Bungy jumping Granny McGarvey, little convict Grace, transported for stealing apples, Tahi the one legged kiwi. We’ve had a few travelling companions since we left home, but none as memorable as Red Dog.
Everywhere we go, we keep an eye out for local books to read the children. Often they’re really helpful to explain the new things we see around us, whether it’s bush tucker or volcanoes, and the adults usually learn something too. So when we discovered that there was a famous Pilbara dog, who’d had a book written about him by Louis de Bernieres, we had to get it.
Red Dog, so called because of the local red dust in his fur, belonged to no one and everyone in Karratha, at a time when the North West Australian mining town was little more than a collection of caravans. He’d turn up at people’s front doors expecting to be fed and watered, and they’d always oblige. He got the best seat on the mine buses and travelled the length and breadth of Western Australia, hitching lifts with his friends. In this impossibly remote, rocky, arid, place, largely populated by men far far away from their families, the lovely dog found it easy to make friends.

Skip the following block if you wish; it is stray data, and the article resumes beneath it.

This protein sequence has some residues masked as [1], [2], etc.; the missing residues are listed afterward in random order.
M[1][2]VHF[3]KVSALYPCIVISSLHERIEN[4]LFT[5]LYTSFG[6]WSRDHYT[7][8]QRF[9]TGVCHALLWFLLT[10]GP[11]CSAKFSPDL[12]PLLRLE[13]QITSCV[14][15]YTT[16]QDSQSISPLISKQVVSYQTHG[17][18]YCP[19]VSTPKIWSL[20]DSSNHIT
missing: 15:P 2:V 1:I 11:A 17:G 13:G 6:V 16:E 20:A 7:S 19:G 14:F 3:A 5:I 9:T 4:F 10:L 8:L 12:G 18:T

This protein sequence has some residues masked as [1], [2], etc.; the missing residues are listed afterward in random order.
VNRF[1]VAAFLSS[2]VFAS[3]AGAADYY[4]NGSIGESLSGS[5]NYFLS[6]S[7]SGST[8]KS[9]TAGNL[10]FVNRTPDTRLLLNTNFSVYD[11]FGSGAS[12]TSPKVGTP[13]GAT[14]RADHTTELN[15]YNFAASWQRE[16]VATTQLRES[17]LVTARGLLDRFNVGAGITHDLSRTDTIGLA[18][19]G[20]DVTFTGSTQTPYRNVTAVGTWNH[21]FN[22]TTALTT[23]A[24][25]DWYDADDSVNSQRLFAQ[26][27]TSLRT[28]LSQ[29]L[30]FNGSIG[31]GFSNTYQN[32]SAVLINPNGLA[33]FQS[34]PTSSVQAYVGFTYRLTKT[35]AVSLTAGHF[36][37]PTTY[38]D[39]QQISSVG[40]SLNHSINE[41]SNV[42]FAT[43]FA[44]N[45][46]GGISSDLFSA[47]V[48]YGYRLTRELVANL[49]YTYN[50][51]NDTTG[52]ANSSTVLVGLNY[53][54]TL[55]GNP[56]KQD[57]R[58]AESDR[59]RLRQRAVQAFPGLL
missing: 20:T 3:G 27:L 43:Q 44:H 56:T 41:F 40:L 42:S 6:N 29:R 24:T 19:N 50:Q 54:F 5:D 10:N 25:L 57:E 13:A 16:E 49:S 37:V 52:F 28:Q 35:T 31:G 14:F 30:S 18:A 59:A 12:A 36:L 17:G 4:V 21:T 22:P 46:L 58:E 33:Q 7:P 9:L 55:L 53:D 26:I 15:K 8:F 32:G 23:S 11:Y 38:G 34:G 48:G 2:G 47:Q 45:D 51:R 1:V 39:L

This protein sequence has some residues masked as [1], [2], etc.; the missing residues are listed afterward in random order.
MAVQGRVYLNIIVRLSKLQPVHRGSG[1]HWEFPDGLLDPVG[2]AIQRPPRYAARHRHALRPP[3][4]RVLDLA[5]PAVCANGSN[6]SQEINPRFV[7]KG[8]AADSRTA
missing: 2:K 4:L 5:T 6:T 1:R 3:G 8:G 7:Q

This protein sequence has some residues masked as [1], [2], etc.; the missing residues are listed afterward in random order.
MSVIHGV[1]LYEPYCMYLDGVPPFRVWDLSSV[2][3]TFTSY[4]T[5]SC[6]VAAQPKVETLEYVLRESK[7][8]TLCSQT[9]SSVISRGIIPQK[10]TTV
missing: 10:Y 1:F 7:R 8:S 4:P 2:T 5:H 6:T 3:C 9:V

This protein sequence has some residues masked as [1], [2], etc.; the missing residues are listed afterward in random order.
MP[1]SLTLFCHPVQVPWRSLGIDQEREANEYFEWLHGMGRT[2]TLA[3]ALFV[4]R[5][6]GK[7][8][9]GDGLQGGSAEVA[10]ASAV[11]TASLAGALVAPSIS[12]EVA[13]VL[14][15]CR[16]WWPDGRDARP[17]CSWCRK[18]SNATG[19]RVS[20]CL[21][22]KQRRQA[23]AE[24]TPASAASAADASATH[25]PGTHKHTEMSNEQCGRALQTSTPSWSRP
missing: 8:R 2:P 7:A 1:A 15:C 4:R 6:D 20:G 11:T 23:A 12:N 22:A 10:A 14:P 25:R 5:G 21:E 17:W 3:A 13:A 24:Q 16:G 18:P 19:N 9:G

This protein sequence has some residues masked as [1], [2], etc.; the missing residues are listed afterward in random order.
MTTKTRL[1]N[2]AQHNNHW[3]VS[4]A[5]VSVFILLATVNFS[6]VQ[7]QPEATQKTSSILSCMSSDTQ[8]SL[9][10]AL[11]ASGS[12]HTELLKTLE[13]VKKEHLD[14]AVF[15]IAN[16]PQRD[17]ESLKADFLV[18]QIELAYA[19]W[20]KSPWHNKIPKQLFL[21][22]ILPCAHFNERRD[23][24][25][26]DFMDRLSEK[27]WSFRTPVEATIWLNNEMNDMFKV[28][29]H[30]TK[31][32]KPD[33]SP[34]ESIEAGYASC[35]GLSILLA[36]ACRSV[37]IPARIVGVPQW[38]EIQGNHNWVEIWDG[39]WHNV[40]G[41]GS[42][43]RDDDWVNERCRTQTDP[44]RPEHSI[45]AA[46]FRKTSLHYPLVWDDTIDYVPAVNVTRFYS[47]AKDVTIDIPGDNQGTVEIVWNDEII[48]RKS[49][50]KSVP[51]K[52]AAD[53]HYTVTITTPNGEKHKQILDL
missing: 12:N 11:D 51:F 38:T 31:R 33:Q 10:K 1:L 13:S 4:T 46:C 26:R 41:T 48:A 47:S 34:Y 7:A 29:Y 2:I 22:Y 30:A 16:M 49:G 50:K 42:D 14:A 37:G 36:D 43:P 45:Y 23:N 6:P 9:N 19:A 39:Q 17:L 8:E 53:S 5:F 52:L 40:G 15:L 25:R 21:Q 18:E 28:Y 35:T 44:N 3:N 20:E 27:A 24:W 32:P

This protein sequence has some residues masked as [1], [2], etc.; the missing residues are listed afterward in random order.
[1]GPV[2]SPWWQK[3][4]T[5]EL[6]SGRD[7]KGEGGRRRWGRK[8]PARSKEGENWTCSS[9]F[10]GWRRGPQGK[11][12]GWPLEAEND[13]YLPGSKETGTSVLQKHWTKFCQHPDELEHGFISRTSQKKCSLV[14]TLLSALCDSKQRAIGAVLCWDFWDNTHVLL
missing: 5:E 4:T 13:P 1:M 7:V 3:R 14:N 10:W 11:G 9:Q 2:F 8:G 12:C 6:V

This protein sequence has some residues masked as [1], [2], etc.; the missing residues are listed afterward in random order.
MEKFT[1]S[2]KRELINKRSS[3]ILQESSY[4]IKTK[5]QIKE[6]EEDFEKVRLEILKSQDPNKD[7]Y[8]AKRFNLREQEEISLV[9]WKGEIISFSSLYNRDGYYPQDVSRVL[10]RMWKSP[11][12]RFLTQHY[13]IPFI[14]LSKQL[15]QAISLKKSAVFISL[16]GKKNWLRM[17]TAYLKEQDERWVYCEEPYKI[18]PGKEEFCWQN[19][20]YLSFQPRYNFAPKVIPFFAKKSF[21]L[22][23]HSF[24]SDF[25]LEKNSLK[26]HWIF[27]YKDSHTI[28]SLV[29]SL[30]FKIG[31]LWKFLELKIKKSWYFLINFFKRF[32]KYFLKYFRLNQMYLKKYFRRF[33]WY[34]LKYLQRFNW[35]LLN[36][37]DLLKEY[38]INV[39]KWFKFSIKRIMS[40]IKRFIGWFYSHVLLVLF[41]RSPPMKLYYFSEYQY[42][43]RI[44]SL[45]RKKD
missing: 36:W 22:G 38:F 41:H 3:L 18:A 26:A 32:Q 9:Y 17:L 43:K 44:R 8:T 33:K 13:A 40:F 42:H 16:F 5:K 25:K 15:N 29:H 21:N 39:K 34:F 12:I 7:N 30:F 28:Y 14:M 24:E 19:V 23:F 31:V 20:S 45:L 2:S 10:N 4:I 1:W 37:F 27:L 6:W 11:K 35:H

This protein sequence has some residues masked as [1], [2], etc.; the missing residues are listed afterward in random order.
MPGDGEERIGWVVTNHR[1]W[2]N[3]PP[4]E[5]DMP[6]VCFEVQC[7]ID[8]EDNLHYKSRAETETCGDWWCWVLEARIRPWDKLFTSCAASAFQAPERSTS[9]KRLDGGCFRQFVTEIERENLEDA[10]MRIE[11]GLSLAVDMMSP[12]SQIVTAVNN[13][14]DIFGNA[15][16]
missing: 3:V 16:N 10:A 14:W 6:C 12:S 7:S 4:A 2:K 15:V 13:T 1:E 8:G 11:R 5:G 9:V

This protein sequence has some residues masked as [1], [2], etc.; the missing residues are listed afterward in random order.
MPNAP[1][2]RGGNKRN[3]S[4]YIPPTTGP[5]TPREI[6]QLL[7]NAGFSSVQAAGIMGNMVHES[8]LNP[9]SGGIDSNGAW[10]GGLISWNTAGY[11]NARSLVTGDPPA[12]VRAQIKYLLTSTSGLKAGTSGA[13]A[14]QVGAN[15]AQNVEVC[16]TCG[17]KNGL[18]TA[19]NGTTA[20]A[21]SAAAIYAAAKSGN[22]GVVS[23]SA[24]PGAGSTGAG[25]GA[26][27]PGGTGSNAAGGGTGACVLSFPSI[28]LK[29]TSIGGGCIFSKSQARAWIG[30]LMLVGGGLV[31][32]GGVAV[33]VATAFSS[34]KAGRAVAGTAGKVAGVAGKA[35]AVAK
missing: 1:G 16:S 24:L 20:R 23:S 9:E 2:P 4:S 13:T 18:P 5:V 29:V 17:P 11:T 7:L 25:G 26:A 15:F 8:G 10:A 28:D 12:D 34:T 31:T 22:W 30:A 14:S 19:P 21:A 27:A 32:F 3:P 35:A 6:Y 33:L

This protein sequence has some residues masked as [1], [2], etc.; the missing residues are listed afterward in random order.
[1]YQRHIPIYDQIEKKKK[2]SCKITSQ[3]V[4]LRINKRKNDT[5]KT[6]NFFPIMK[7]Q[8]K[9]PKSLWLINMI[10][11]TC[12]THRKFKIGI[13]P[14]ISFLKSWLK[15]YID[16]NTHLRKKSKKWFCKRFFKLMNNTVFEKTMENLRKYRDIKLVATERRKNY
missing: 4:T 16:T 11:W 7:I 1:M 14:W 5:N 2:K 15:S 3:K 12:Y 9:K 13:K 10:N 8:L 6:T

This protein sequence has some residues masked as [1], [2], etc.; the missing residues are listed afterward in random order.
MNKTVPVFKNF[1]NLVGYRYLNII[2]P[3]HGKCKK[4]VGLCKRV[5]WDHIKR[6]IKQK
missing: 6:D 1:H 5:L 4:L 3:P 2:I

Although Red Dog is not a strictly a children’s book, there’s plenty in it to keep them interested. Red Dog’s famously stinky farts feature heavily, as do stories of his battles with local cats, and gun wielding caravan park caretakers. Like all the best books, it’s funny and sad in equal measure, with beautifully drawn characters and atmospheric descriptions of the otherworldly landscape of the Pilbara. Apparently it’s being made into a film, I hope they do it justice.
Our book, with its own covering of red dust, is now in an Australia Post box on a cargo ship, making it’s slow way home to London. One day, we’ll be able to read it again and remember our big adventure in the ancient red desert on the edge of nowhere.